Replace your sugar in the recipe with apple sauce, shredded apple (keep the peel on for the most nutrition), or mashed banana having a 1:1 ratio.
3. Use Greek yogurt instead of butter or oil
No one is alien to the health benefits of Greek yogurt. Pleasing in taste and boosting several health benefits, it is a no-brainer addition to your regular ingredients. So, choose Greek yogurt instead of butter or oil as it is healthier and a high-protein option. Besides, it is a very good source of Vitamin D as well. You can also go for a plain unsweetened version of yogurt for a lower sugar option.
4. Use whole wheat instead of white flour
You can always swap white flour with whole wheat. This is one of the most commonly used baking hacks. Having whole wheat flour in your dessert lends more nutrients such as fiber, vitamin B, potassium, and iron. Try replacing up to half of the white flour in the recipe for whole wheat flour to maintain the same great taste and texture.
5. Go for dark chocolate
Desserts feel incomplete without some chocolate. Chocolate lovers will invariably agree. The expert says that if your recipe demands chocolate, go for a dark one compared to the milk-based. Not only it will lend that extra flavor but also has less sugar content. For healthier options, look for a minimum of 70 percent cocoa solids. Dark chocolates also have flavonoids that are a kind of antioxidant.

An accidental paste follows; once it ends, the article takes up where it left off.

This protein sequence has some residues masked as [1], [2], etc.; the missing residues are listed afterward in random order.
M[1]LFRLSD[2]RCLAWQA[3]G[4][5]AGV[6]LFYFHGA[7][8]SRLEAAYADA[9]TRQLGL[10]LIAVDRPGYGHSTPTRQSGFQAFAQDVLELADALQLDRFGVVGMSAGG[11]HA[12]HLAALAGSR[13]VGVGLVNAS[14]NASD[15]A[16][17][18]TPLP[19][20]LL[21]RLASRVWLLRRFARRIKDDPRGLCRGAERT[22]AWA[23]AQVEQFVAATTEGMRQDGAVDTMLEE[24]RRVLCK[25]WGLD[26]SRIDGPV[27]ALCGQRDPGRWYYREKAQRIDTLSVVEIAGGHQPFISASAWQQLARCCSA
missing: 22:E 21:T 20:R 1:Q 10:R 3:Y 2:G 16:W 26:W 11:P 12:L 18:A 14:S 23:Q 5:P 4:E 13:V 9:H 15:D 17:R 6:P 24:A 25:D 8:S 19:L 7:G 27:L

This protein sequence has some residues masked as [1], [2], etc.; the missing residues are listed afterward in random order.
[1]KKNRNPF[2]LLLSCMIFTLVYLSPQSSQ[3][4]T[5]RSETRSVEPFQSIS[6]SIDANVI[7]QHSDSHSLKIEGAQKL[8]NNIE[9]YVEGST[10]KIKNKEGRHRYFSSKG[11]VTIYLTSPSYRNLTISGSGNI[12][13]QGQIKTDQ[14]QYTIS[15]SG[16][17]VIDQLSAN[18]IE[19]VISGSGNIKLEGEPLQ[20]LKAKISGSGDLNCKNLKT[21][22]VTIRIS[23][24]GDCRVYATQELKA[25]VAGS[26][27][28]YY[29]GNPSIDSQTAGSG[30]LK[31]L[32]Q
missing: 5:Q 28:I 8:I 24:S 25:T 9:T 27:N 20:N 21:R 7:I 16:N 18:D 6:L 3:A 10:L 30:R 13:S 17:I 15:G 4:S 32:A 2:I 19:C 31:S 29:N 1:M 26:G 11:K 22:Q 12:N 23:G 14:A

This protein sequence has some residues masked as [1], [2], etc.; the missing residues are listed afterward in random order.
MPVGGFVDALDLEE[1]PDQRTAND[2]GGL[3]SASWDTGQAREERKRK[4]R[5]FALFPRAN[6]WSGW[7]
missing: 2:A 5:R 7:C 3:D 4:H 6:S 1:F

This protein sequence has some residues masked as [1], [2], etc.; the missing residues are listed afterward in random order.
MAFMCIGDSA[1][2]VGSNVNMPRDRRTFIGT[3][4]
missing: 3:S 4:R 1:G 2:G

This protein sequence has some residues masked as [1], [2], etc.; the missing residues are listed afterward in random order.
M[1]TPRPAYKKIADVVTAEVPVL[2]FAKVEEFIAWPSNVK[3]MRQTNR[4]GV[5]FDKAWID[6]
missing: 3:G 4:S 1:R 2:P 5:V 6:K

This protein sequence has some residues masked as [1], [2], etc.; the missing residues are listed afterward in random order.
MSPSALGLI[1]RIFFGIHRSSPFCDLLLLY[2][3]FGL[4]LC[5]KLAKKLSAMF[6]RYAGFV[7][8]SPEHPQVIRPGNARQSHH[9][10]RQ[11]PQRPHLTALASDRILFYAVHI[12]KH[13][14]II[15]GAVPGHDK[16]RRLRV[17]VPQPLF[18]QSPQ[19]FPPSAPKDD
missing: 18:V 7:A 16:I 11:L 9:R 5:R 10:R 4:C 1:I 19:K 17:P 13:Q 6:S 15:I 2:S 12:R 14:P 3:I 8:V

So, now that you know these healthy baking tips, you can anytime hit the kitchen and pamper yourself with healthy aromatic treats.
If you’re having issues with your sourdough starter and haven’t found help above, post at our member community for help!
Baking soda and apple cider vinegar offer various health benefits when taken separately, but mixing the two can do more harm than good.
Apple cider vinegar (ACV) is a popular kitchen ingredient that has been used for centuries in cooking and medicine. It is known to provide various health benefits and offer relief from a wide range of medical conditions. Apple cider vinegar can be taken in many ways to get its benefits. One popular trend doing the rounds on the internet involves mixing it with baking soda for achieving additional benefits. This combination is believed to improve digestion, reduce joint pain, fight urinary tract infections, and even aid weight loss. But there’s no scientific evidence to support this claim.